One thing I hate about blogging is that we bloggers inevitably write or post something that makes other folks click away feeling lacking. Because I’m a blogger myself, it’s easier for me to remember that bloggers can only share a fraction of their lives, and usually it’s the nice fraction. So try to remember that this is a nice little fraction of my life. We are not all construction-paper-hearts-and-watercolor-wildflowers all the time around here. Just… keep it all in perspective.
All that to say, I refuse for a single one of you to click away feeling lacking! Please do not think that A) your children need a dedicated art space like this or, B) my children keep the art space looking this neat and tidy. It only looks this way very occasionally. (cough). VERY. Most of the time it is an absolute disaster, which is very likely the way an art space is supposed to look. You know… used. :)
The basics are:
I did recover those chairs in vinyl some years back so that they would be easier to wipe down. It’s one of Tulip’s jobs once each week to tidy the art station and wipe it down (that sounds unfair, but she practically lives in this space, so I promise you it’s quite just).
I also put down a rug to protect the room carpeting. It would probably make more sense to use a wipe-able floor covering, but this room gets cold in the winter, so the rug is much nicer on everyone’s feet. I don’t worry about paint spills and such. I mean, I could, but then I’d be a stress-case mother and who needs that, right? Right. The rug wasn’t expensive and will serve as artist-feet-happy-place for time eternal, I’m sure.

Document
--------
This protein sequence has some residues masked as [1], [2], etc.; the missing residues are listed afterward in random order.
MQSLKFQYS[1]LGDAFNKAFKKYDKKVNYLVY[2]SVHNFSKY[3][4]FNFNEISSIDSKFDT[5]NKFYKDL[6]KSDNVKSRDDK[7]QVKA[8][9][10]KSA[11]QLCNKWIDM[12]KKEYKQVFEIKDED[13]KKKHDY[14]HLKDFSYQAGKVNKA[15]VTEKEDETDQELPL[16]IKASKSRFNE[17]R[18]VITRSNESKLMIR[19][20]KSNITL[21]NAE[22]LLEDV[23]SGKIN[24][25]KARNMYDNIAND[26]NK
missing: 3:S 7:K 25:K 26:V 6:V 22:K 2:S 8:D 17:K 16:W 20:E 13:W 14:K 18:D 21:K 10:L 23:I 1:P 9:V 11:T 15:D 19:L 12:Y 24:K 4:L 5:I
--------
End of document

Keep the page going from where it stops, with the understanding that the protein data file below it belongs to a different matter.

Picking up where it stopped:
Supplies. Art supplies can be expensive. We’ve accumulated ours over years, and I generally never pay full price for them- I either stock up at back-to-school sales, or use 40% coupons at Michael’s. I try to provide an array- markers, colored pencils (our very favorite are Prismacolor– this is probably my biggest art supply splurge- those puppies aren’t cheap but they are awesome), crayons (we do have Beeswax but much prefer regular ol’ Crayolas), glue & Tulip’s beloved Mod Podge, glitter (eeek!), paints, watercolors, sketching pencils, wiggly eyes, sequins, pom poms, felt scraps, stickers, stamps & ink pads, etc.
A large garbage can and recycle bin. I used to keep this itty bitty trash can down there. Then I came to my senses. Big, with a lid. An art center needs a trash that is big, with a lid. Just trust me on that.
So organized, yes? :) The trash can is there in the corner; the recycling bin is the white box is next to it. Surrounding are rolls of paper and then a conglomeration of art kits that should be on a shelf but there is no way I’m bringing home another cruddy shelf to put them on, so they just pile on the floor and the kids dig through them to find something to do.
Also, boxes. Empty cardboard boxes are like currency in our house. Every box that arrives on our doorstep is begged for and put to some use. You know, made into a fairy house or a baby doll crib, a fort, a jet plane, or a homemade vending machine. My kids want the boxes more than they want what’s inside them.
Allow me to repeat that this space looks rather tidy just at the moment. Don’t let me fool you! It is usually a complete mess. I’ll take a picture on a real-deal art center day and then show you, just to make sure you believe me. Can’t have you click away thinking that my kids actually clean up their messes or that I’m some kind of neat freak or something. That just won’t do. :)
Update: I promised, didn’t I? :) Here’s what the art center really looks like on a normal day.